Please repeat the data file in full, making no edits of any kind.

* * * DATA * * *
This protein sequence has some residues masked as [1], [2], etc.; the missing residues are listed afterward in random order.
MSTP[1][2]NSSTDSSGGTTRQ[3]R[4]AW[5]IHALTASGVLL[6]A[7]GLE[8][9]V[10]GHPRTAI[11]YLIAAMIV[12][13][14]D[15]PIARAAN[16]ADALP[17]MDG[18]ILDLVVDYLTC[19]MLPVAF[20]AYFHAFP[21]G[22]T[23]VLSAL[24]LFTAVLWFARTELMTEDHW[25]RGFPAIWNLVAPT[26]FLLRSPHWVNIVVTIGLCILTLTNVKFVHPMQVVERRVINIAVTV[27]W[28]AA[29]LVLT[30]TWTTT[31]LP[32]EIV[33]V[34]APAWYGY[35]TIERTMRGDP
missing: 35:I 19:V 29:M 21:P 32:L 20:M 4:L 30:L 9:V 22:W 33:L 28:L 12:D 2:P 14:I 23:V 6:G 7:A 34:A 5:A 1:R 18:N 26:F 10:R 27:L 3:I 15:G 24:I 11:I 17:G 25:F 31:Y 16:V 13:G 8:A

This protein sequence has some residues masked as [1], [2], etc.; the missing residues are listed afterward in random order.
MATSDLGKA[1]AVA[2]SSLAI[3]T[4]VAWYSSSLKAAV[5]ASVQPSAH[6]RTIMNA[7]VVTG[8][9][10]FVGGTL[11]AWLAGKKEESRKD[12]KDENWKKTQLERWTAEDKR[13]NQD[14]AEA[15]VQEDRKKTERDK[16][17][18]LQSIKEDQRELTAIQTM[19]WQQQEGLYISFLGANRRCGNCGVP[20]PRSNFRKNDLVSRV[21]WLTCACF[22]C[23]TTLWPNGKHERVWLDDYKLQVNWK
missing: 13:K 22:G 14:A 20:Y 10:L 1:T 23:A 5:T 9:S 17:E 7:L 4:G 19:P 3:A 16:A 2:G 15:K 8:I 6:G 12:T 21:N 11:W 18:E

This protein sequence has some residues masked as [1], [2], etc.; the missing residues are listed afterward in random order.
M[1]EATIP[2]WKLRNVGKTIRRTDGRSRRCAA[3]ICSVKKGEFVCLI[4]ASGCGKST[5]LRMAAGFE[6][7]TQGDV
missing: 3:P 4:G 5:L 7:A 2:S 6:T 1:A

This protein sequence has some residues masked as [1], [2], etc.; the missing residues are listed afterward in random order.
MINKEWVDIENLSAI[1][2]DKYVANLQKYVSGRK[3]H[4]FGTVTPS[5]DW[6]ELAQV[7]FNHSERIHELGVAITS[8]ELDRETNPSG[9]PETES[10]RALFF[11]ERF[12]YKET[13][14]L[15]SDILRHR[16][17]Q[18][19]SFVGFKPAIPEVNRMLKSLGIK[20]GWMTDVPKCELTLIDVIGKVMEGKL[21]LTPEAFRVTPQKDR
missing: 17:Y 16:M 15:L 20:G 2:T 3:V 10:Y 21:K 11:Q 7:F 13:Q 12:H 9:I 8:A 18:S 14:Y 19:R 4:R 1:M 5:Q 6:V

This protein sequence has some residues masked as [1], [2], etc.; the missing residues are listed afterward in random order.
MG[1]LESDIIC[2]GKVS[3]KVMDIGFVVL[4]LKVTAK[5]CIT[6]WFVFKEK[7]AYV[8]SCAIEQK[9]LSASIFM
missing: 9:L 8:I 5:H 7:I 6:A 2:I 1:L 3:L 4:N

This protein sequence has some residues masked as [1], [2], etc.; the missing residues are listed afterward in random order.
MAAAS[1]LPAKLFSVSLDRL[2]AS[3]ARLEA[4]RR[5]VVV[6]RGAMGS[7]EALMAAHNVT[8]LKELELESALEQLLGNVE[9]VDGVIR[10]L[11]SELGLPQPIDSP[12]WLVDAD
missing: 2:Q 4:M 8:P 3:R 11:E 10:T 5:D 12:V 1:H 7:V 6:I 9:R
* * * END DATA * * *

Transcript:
This protein sequence has some residues masked as [1], [2], etc.; the missing residues are listed afterward in random order.
MSTP[1][2]NSSTDSSGGTTRQ[3]R[4]AW[5]IHALTASGVLL[6]A[7]GLE[8][9]V[10]GHPRTAI[11]YLIAAMIV[12][13][14]D[15]PIARAAN[16]ADALP[17]MDG[18]ILDLVVDYLTC[19]MLPVAF[20]AYFHAFP[21]G[22]T[23]VLSAL[24]LFTAVLWFARTELMTEDHW[25]RGFPAIWNLVAPT[26]FLLRSPHWVNIVVTIGLCILTLTNVKFVHPMQVVERRVINIAVTV[27]W[28]AA[29]LVLT[30]TWTTT[31]LP[32]EIV[33]V[34]APAWYGY[35]TIERTMRGDP
missing: 35:I 19:V 29:M 21:P 32:L 20:M 4:L 30:L 9:V 22:W 33:L 28:L 12:D 2:P 14:I 23:V 6:G 7:A 34:A 5:A 1:R 18:N 26:F 10:R 27:L 3:I 15:G 24:I 11:I 17:G 25:F 31:Y 16:V 13:G 8:A

This protein sequence has some residues masked as [1], [2], etc.; the missing residues are listed afterward in random order.
MATSDLGKA[1]AVA[2]SSLAI[3]T[4]VAWYSSSLKAAV[5]ASVQPSAH[6]RTIMNA[7]VVTG[8][9][10]FVGGTL[11]AWLAGKKEESRKD[12]KDENWKKTQLERWTAEDKR[13]NQD[14]AEA[15]VQEDRKKTERDK[16][17][18]LQSIKEDQRELTAIQTM[19]WQQQEGLYISFLGANRRCGNCGVP[20]PRSNFRKNDLVSRV[21]WLTCACF[22]C[23]TTLWPNGKHERVWLDDYKLQVNWK
missing: 13:K 22:G 14:A 20:Y 10:L 1:T 23:A 5:T 9:S 17:E 7:L 4:G 19:P 3:A 16:A 2:G 15:K 8:I 6:G 12:T 21:N 11:W 18:E

This protein sequence has some residues masked as [1], [2], etc.; the missing residues are listed afterward in random order.
M[1]EATIP[2]WKLRNVGKTIRRTDGRSRRCAA[3]ICSVKKGEFVCLI[4]ASGCGKST[5]LRMAAGFE[6][7]TQGDV
missing: 3:P 4:G 5:L 7:A 2:S 6:T 1:A

This protein sequence has some residues masked as [1], [2], etc.; the missing residues are listed afterward in random order.
MINKEWVDIENLSAI[1][2]DKYVANLQKYVSGRK[3]H[4]FGTVTPS[5]DW[6]ELAQV[7]FNHSERIHELGVAITS[8]ELDRETNPSG[9]PETES[10]RALFF[11]ERF[12]YKET[13][14]L[15]SDILRHR[16][17]Q[18][19]SFVGFKPAIPEVNRMLKSLGIK[20]GWMTDVPKCELTLIDVIGKVMEGKL[21]LTPEAFRVTPQKDR
missing: 17:Y 16:M 15:L 20:G 2:T 3:V 10:Y 21:K 11:Q 7:F 13:Q 12:H 9:I 8:A 18:S 14:Y 19:R 4:R 1:M 5:Q 6:V

This protein sequence has some residues masked as [1], [2], etc.; the missing residues are listed afterward in random order.
MG[1]LESDIIC[2]GKVS[3]KVMDIGFVVL[4]LKVTAK[5]CIT[6]WFVFKEK[7]AYV[8]SCAIEQK[9]LSASIFM
missing: 9:L 8:I 5:H 7:I 6:A 2:I 1:L 3:L 4:N

This protein sequence has some residues masked as [1], [2], etc.; the missing residues are listed afterward in random order.
MAAAS[1]LPAKLFSVSLDRL[2]AS[3]ARLEA[4]RR[5]VVV[6]RGAMGS[7]EALMAAHNVT[8]LKELELESALEQLLGNVE[9]VDGVIR[10]L[11]SELGLPQPIDSP[12]WLVDAD
missing: 2:Q 4:M 8:P 3:R 11:E 10:T 5:D 12:V 1:H 7:V 6:I 9:R